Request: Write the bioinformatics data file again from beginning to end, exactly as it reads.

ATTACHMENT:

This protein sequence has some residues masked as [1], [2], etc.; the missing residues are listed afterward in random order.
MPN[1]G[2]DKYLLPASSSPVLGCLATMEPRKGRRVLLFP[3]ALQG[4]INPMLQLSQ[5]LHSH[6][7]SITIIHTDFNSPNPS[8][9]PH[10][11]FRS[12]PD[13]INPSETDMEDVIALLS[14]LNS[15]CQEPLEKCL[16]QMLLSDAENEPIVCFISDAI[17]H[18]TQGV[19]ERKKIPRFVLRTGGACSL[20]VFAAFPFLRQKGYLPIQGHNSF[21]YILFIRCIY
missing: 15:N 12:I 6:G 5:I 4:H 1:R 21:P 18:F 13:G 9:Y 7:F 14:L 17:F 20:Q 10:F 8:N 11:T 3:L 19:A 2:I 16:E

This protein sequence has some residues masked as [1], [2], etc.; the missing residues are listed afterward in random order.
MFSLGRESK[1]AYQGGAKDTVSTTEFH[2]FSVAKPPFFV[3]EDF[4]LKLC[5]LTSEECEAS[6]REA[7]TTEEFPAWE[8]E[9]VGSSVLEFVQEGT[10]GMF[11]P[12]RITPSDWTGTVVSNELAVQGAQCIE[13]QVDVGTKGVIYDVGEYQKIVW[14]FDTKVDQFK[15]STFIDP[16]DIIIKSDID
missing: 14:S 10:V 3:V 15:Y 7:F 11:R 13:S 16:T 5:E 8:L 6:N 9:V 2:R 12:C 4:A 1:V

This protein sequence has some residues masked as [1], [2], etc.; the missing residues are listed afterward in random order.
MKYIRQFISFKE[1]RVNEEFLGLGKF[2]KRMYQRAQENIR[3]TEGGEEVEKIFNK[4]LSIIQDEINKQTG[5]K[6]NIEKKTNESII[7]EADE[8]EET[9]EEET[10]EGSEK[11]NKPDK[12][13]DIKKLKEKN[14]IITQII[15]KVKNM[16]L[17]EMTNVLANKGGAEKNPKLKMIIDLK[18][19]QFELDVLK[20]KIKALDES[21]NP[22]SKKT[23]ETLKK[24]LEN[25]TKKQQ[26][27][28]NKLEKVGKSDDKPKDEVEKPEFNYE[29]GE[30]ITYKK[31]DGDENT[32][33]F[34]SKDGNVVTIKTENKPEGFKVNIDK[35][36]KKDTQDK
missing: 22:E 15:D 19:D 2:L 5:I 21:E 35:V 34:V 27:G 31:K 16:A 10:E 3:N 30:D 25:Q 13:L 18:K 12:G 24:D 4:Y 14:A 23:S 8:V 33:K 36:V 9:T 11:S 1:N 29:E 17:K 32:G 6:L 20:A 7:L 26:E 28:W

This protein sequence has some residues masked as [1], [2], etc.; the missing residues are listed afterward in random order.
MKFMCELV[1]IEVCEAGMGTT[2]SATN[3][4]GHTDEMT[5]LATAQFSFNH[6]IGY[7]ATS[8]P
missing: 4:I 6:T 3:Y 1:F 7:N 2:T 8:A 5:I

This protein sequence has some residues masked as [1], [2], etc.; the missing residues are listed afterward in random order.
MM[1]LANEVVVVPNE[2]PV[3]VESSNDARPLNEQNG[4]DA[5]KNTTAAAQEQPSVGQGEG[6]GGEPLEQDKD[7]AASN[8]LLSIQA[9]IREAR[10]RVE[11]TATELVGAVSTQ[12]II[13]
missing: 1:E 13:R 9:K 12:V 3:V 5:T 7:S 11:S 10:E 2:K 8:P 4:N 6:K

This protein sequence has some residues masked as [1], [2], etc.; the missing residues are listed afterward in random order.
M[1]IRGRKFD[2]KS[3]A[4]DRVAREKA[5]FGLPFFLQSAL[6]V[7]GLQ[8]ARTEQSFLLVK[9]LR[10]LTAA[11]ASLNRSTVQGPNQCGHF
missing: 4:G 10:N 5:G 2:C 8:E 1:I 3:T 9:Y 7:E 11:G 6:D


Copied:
This protein sequence has some residues masked as [1], [2], etc.; the missing residues are listed afterward in random order.
MPN[1]G[2]DKYLLPASSSPVLGCLATMEPRKGRRVLLFP[3]ALQG[4]INPMLQLSQ[5]LHSH[6][7]SITIIHTDFNSPNPS[8][9]PH[10][11]FRS[12]PD[13]INPSETDMEDVIALLS[14]LNS[15]CQEPLEKCL[16]QMLLSDAENEPIVCFISDAI[17]H[18]TQGV[19]ERKKIPRFVLRTGGACSL[20]VFAAFPFLRQKGYLPIQGHNSF[21]YILFIRCIY
missing: 15:N 12:I 6:G 5:I 4:H 1:R 21:P 18:F 13:G 9:Y 7:F 14:L 17:F 20:Q 10:F 8:N 11:T 3:L 19:A 2:I 16:E

This protein sequence has some residues masked as [1], [2], etc.; the missing residues are listed afterward in random order.
MFSLGRESK[1]AYQGGAKDTVSTTEFH[2]FSVAKPPFFV[3]EDF[4]LKLC[5]LTSEECEAS[6]REA[7]TTEEFPAWE[8]E[9]VGSSVLEFVQEGT[10]GMF[11]P[12]RITPSDWTGTVVSNELAVQGAQCIE[13]QVDVGTKGVIYDVGEYQKIVW[14]FDTKVDQFK[15]STFIDP[16]DIIIKSDID
missing: 14:S 10:V 3:V 15:Y 7:F 11:R 13:S 16:T 5:E 8:L 6:N 9:V 2:R 12:C 4:A 1:V

This protein sequence has some residues masked as [1], [2], etc.; the missing residues are listed afterward in random order.
MKYIRQFISFKE[1]RVNEEFLGLGKF[2]KRMYQRAQENIR[3]TEGGEEVEKIFNK[4]LSIIQDEINKQTG[5]K[6]NIEKKTNESII[7]EADE[8]EET[9]EEET[10]EGSEK[11]NKPDK[12][13]DIKKLKEKN[14]IITQII[15]KVKNM[16]L[17]EMTNVLANKGGAEKNPKLKMIIDLK[18][19]QFELDVLK[20]KIKALDES[21]NP[22]SKKT[23]ETLKK[24]LEN[25]TKKQQ[26][27][28]NKLEKVGKSDDKPKDEVEKPEFNYE[29]GE[30]ITYKK[31]DGDENT[32][33]F[34]SKDGNVVTIKTENKPEGFKVNIDK[35][36]KKDTQDK
missing: 22:E 15:D 19:D 2:L 5:I 21:E 35:V 34:V 27:G 31:K 16:A 10:E 3:N 30:D 25:Q 13:L 18:K 12:G 24:D 4:Y 14:A 23:S 8:V 33:K 36:V 9:T 11:S 1:N 29:E 17:K 32:G 6:L 20:A 7:L 26:E 28:W

This protein sequence has some residues masked as [1], [2], etc.; the missing residues are listed afterward in random order.
MKFMCELV[1]IEVCEAGMGTT[2]SATN[3][4]GHTDEMT[5]LATAQFSFNH[6]IGY[7]ATS[8]P
missing: 4:I 6:T 3:Y 1:F 7:N 2:T 8:A 5:I

This protein sequence has some residues masked as [1], [2], etc.; the missing residues are listed afterward in random order.
MM[1]LANEVVVVPNE[2]PV[3]VESSNDARPLNEQNG[4]DA[5]KNTTAAAQEQPSVGQGEG[6]GGEPLEQDKD[7]AASN[8]LLSIQA[9]IREAR[10]RVE[11]TATELVGAVSTQ[12]II[13]
missing: 1:E 13:R 9:K 12:V 3:V 5:T 7:S 11:S 10:E 2:K 8:P 4:N 6:K

This protein sequence has some residues masked as [1], [2], etc.; the missing residues are listed afterward in random order.
M[1]IRGRKFD[2]KS[3]A[4]DRVAREKA[5]FGLPFFLQSAL[6]V[7]GLQ[8]ARTEQSFLLVK[9]LR[10]LTAA[11]ASLNRSTVQGPNQCGHF
missing: 4:G 10:N 5:G 2:C 8:E 1:I 3:T 9:Y 7:E 11:G 6:D